LINQ’s CPU performance is quite poor, but how is it with memory? Does every LINQ function always create tons of garbage for the GC to collect, or are there exceptions that aren’t so bad? Today’s article tests out lots of LINQ functions to find out!
Many Unity programmers misunderstand
FixedUpdate because it seems so basic. Usually it behaves in the simplistic way it’s thought to work, but there are important exceptions that are often forgotten. Today we’ll take a closer look at
FixedUpdate to get a better handle on how it works and learn to use it correctly.
It’s been over three years since the last article on LINQ performance. That was all the way back in the Unity 5.0 days using Mono as a scripting backend. Today we’ll update that article’s test with Unity 2018.1 and IL2CPP to see how LINQ fares these days. Is it any better? Read on to find out!
Programming in high-level languages like C# often presents the illusion that the CPU is only capable of a few primitive operations like “add,” “multiply,” “push,” “pop,” and “move.” After all, those are the primitive operations that we write all of our C# code with. The reality is quite different. Modern CPUs have hundreds of instructions for tons of special-purpose operations. Entire algorithms in C# are built right into the CPU and can be executed with one instruction. Today we’ll look at some of these exotic instructions as a reminder of what CPUs can really do and see how we can tap into this potential.
The new Job System debuted recently in Unity 2018.1 and began the process of changing how virtually all Unity scripts will be written. In conjunction with the forthcoming ECS and Burst compiler, the old
MonoBehaviour-based programming paradigm will eventually be replaced. Today’s article is a tutorial for how to get started learning the new way of writing Unity scripts.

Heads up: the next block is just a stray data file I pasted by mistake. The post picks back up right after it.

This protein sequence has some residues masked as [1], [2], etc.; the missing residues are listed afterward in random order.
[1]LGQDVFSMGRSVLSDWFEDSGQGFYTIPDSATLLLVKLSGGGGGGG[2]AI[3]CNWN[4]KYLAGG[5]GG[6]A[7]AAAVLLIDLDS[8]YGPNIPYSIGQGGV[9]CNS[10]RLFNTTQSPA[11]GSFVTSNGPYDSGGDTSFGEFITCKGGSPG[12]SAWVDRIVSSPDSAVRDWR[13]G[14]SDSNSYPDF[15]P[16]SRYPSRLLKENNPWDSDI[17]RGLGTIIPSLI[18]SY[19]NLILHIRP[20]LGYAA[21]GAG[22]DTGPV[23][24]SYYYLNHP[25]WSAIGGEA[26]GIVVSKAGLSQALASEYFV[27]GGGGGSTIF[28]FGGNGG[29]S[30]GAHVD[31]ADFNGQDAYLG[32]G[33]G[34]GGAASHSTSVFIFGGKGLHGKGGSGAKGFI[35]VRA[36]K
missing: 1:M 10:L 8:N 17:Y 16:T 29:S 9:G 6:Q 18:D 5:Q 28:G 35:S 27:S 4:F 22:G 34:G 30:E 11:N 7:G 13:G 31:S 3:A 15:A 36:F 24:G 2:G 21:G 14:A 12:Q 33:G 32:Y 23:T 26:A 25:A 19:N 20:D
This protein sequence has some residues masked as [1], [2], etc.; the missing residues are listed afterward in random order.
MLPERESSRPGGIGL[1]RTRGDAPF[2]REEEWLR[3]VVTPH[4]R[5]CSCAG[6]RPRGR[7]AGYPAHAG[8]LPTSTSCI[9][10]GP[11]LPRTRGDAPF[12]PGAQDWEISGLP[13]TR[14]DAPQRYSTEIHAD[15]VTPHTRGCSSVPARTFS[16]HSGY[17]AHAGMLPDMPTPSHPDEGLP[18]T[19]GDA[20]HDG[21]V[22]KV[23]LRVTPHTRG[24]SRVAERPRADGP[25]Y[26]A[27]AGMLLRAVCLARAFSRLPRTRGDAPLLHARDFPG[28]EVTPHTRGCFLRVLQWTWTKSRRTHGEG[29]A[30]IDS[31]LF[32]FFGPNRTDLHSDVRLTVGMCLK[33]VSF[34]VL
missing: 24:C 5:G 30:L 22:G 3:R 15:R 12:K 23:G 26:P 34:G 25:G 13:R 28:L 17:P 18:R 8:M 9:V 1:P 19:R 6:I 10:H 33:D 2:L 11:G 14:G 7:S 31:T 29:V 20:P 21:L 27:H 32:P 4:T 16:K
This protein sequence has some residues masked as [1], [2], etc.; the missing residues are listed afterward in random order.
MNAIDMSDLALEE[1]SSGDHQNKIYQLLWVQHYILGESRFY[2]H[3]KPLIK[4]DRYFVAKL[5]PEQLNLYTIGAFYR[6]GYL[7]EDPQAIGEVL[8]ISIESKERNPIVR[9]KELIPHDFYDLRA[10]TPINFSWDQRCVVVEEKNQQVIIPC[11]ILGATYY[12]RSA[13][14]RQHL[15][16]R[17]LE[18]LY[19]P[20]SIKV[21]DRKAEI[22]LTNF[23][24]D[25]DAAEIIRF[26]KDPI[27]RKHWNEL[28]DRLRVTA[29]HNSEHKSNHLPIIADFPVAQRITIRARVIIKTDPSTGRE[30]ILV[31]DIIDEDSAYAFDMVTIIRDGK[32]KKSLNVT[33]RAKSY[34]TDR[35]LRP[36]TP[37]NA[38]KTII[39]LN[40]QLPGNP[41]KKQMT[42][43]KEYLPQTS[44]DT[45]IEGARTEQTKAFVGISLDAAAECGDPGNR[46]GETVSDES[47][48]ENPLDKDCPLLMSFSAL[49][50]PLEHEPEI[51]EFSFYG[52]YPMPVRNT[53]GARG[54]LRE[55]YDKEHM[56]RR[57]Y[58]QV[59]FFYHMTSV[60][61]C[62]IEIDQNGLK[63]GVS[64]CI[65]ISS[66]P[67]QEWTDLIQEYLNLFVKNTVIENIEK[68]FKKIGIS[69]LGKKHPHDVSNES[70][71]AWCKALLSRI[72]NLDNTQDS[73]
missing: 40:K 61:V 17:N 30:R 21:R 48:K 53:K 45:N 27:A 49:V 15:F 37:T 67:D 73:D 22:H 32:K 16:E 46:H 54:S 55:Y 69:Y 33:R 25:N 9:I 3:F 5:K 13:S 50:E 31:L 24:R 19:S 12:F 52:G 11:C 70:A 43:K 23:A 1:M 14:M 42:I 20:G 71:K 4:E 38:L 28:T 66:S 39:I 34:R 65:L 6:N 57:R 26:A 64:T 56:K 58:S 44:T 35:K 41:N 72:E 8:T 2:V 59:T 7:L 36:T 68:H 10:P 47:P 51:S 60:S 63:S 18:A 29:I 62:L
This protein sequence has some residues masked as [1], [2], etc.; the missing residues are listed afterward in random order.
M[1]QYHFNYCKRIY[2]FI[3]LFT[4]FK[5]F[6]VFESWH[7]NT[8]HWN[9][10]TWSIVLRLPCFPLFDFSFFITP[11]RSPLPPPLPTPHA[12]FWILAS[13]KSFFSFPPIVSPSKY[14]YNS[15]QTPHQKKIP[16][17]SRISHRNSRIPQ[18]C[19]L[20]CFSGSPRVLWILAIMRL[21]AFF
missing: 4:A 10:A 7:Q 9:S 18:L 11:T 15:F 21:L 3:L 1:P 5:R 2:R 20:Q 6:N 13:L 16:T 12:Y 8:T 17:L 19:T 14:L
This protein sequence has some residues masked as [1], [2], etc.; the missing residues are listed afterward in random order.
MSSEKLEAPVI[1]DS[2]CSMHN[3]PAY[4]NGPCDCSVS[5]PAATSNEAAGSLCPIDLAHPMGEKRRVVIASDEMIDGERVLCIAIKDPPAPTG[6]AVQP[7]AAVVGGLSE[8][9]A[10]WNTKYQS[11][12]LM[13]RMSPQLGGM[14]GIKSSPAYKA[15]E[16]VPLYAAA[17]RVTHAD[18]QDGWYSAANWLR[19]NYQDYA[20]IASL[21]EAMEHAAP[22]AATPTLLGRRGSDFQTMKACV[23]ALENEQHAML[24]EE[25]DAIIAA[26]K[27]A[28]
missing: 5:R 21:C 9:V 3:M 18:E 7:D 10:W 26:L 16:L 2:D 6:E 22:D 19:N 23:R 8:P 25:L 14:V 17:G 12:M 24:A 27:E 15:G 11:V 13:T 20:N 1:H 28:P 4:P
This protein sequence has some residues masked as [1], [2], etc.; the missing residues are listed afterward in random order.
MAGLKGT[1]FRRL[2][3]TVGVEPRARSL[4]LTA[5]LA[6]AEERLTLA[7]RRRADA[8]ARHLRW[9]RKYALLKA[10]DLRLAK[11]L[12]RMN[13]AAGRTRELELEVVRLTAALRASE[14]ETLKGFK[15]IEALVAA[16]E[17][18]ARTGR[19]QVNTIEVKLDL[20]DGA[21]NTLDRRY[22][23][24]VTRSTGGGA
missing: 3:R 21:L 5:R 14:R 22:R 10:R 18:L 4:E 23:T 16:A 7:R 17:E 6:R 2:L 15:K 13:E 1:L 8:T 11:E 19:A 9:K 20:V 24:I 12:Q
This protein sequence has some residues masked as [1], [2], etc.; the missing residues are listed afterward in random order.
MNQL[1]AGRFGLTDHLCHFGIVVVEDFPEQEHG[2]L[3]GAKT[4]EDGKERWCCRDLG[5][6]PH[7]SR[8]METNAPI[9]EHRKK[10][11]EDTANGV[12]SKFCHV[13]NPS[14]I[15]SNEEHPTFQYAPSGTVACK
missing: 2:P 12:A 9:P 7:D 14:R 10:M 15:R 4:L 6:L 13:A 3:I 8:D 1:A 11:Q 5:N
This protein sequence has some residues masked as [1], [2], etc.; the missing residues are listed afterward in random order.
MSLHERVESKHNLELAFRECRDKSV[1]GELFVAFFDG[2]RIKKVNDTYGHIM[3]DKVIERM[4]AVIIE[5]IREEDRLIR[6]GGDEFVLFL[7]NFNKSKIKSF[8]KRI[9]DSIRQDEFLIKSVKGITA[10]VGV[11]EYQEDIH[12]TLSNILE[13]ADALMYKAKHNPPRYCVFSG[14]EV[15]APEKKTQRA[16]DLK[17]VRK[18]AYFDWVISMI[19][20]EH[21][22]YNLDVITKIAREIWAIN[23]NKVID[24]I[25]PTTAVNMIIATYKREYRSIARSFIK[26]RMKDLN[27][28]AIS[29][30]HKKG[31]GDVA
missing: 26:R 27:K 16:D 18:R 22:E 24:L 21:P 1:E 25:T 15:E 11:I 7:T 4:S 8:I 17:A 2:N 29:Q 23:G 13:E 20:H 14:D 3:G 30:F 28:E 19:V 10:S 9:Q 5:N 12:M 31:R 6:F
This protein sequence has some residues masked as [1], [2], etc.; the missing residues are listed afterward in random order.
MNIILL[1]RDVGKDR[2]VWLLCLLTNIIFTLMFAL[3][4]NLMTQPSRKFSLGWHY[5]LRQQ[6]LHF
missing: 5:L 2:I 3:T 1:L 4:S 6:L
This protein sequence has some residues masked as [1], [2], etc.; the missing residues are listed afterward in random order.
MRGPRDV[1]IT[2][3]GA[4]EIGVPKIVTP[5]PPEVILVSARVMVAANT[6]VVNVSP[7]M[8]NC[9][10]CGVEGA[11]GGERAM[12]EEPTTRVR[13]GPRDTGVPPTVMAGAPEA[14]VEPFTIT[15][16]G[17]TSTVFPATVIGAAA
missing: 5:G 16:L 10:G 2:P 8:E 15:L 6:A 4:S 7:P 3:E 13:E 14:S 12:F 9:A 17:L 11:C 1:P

The C++ Scripting series continues today by going over some internal improvements that don’t add any features, but make the existing system more robust. We’ve lucked out in a couple of areas and today we’ll take the opportunity to fix them and learn about some inner workings of C++ and C# along the way.
Today we’ll look at the C++ code that IL2CPP outputs when we use iterator functions (those that
switch statements, and
using blocks. What are you really telling the computer to do when you use these C# features? Read on to find out.
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A lot of powerful language features like LINQ require massive performance hits, but today we’ll discuss some easy, low-overhead ways to add some safety and usability to C#.
NativeArray<T> is a new type introduced recently in Unity 2018.1. It’s like
List<T> except it’s backed by an unmanaged array instead of a managed array. It’s also a struct instead of a class. This means it creates no garbage for the GC to later collect. That’s the surface level description, but today we’ll go in depth to find out how it really works and learn some interesting facts along the way.